Featherweight champ Leo Santa Cruz faces off against Frampton – and the unknown

Leo Santa Cruz with his belts and his dad, Jose after defeating Abner Mares on Aug. 29, 2015, at the Staples Center in Los Angeles. (Photo: Suzanne Teresa/Premier Boxing Champions)

Leo Santa Cruz with his belts and his dad, Jose after defeating Abner Mares on Aug. 29, 2015, at the Staples Center in Los Angeles. (Photo: Suzanne Teresa/Premier Boxing Champions)  (photo

This Saturday night at the Barclays Center in Brooklyn, WBA featherweight champ Léo Santa Cruz will step into the ring to face off not just Northern Ireland’s Carl Frampton, but the unknown.

For one thing, Santa Cruz (32-0-1) doesn’t know as much about Frampton (22-0). He might like to know that the Irish boxer is the U.K. champ, though it’s his first time fighting in the U.S. How good his overseas opponents have been is unclear.

“I do think this fight may be my toughest challenge,” Santa Cruz, 27, told Fox News Latino recently. “It’s two undefeated fighters for the title. He’s a superstar in Ireland, but it’s a little bit harder not knowing much about him.”

With 14 knockouts to his credit, Frampton’s reputation is as a big puncher, but Santa Cruz, who is more known for his motor – never running out of steam, always throwing punches – doesn’t seem intimidated.

“My dad always said to fight moving forward. Go out there and give fans what they want to see – a toe-to-toe fight,” the champ said.

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And there lies the biggest unknown for Santa Cruz, who, for the first time in his career, trained for this bout without his coach and his biggest booster, his father.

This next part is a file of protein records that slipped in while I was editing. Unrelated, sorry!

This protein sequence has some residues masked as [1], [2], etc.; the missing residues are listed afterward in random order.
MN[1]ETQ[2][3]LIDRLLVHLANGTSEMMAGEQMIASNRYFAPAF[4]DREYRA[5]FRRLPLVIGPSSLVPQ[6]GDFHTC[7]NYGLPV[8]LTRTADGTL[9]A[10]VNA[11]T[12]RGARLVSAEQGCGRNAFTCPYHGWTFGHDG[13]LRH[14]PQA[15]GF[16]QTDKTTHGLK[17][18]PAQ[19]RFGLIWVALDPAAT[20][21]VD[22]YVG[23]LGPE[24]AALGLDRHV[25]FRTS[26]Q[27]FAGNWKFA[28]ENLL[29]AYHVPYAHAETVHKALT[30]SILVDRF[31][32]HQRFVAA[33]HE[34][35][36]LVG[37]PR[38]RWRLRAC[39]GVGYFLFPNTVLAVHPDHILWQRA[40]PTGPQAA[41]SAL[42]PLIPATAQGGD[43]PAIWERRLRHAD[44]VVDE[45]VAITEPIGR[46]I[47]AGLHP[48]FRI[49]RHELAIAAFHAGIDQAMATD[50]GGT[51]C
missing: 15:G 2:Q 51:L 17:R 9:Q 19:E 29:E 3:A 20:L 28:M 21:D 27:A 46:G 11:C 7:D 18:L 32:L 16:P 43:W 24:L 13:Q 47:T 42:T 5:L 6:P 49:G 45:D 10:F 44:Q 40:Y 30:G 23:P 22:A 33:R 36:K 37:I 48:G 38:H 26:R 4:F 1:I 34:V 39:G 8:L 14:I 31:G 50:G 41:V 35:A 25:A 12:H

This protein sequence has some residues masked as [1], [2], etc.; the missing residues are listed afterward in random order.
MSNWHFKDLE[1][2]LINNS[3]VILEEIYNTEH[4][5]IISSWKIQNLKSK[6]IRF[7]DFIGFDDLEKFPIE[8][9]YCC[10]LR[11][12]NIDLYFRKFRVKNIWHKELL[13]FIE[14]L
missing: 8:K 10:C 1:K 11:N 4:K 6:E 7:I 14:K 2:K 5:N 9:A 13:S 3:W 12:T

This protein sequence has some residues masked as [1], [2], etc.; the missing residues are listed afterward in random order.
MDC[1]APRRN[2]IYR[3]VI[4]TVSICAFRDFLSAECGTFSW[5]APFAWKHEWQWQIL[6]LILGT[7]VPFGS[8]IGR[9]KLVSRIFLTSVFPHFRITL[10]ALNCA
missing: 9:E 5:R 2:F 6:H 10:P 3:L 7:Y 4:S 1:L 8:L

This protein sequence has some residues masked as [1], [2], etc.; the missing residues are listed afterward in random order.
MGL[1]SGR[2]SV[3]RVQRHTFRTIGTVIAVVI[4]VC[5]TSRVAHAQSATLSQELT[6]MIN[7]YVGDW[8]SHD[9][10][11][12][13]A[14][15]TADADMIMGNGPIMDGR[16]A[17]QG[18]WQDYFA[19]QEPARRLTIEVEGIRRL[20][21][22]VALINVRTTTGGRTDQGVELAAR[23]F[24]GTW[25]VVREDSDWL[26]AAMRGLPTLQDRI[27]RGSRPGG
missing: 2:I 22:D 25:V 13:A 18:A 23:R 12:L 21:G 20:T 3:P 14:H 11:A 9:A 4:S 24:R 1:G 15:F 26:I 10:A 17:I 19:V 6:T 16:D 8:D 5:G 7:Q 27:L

His father, José Santa Cruz, 56, was born in Michoacán in Mexico, and he discovered boxing as an adult, too late to take it up himself but not too late to have a dream: To have a son who was boxing champion of the world.

Papa Santa Cruz moved to Los Angeles and had four boys, all of whom he pushed into boxing.

"One of you guys is going to be a champion, but we have to keep working hard," he told them, according to the Los Angeles Times.

The father then added as he pointed to each of his sons: "If it's not you, it's going to be you. If it's not you, it's going to be you.”

So he trained all of them, and one by one, they hung up their gloves because of injury, lack of talent, disinterest. Until José’s youngest, Léo, turned pro in October 2006, and immediately began winning.

After he claimed his first belt, the IBF bantamweight title in June 2012 after beating Vusi Malinga in a unanimous decision, he turned around and gave it to his corner man, his dad.

He went on to win two more titles – WBC super bantamweight and, most recently, WBA featherweight by out-pointing Abner Mares in August 2015 – and his father was in his corner every step of the way.

But in April, José Santa Cruz was diagnosed with Stage 3 myeloma – a bone cancer that was lodged in his spine. He underwent surgery and chemotherapy even as his son prepared for his biggest challenge.

Instead of his dad, it’s been his older brother Antonio guiding his training.

“Dad taught him how,” Santa Cruz told FNL. “He trained us all, so it wasn’t tough for Antonio to sort of channel him.”

Even better, his father is responding to the treatment. “Dad’s doing really well,” the champ said. “The cancer’s in remission, thank God. He’s healthy, and he’ll be in my corner on Saturday.”

So Santa Cruz is grateful that the unknowns he will be facing aren’t as scary as they might have been. And matters of tactics against Frampton seem almost easy to deal with.

“I’m going to come out strong, but in the early rounds I’m just going to pressure him, get him tired,” Santa Cruz told FNL. “Hopefully he’ll start getting gassed in the 6th round.”

The California fighter pointed out that he has a decided reach advantage – 8 inches – over Frampton.

“If I’m starting to tire, I can just fight him from the outside and trade punches. Jab-jab-right,” he said. “We’ll do whatever is necessary to win.”

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